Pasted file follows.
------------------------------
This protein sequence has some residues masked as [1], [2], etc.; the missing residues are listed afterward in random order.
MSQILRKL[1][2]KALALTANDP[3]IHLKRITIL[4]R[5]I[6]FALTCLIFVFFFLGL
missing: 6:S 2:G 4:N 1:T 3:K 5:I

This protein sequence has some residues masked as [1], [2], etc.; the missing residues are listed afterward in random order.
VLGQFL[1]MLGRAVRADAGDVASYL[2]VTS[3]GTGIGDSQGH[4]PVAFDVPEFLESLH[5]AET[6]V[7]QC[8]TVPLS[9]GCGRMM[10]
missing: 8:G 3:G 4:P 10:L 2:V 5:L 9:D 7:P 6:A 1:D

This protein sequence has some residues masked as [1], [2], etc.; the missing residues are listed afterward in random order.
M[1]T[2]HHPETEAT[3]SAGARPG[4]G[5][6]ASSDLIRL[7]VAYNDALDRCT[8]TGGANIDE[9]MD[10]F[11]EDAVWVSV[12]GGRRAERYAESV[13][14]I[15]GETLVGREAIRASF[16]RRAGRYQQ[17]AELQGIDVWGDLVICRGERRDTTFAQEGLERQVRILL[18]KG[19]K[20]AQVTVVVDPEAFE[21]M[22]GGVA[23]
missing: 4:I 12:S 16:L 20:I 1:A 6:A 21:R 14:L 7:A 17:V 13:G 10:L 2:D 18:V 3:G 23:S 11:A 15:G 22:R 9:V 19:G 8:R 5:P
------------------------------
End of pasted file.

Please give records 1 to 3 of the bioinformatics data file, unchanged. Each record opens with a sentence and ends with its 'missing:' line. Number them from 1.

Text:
This protein sequence has some residues masked as [1], [2], etc.; the missing residues are listed afterward in random order.
MSQILRKL[1][2]KALALTANDP[3]IHLKRITIL[4]R[5]I[6]FALTCLIFVFFFLGL
missing: 6:S 2:G 4:N 1:T 3:K 5:I

This protein sequence has some residues masked as [1], [2], etc.; the missing residues are listed afterward in random order.
VLGQFL[1]MLGRAVRADAGDVASYL[2]VTS[3]GTGIGDSQGH[4]PVAFDVPEFLESLH[5]AET[6]V[7]QC[8]TVPLS[9]GCGRMM[10]
missing: 8:G 3:G 4:P 10:L 2:V 5:L 9:D 7:P 6:A 1:D

This protein sequence has some residues masked as [1], [2], etc.; the missing residues are listed afterward in random order.
M[1]T[2]HHPETEAT[3]SAGARPG[4]G[5][6]ASSDLIRL[7]VAYNDALDRCT[8]TGGANIDE[9]MD[10]F[11]EDAVWVSV[12]GGRRAERYAESV[13][14]I[15]GETLVGREAIRASF[16]RRAGRYQQ[17]AELQGIDVWGDLVICRGERRDTTFAQEGLERQVRILL[18]KG[19]K[20]AQVTVVVDPEAFE[21]M[22]GGVA[23]
missing: 4:I 12:S 16:L 20:I 1:A 6:A 21:R 14:L 7:A 17:V 13:G 10:L 2:D 18:V 3:G 23:S 11:A 15:G 22:R 9:V 19:G 8:R 5:P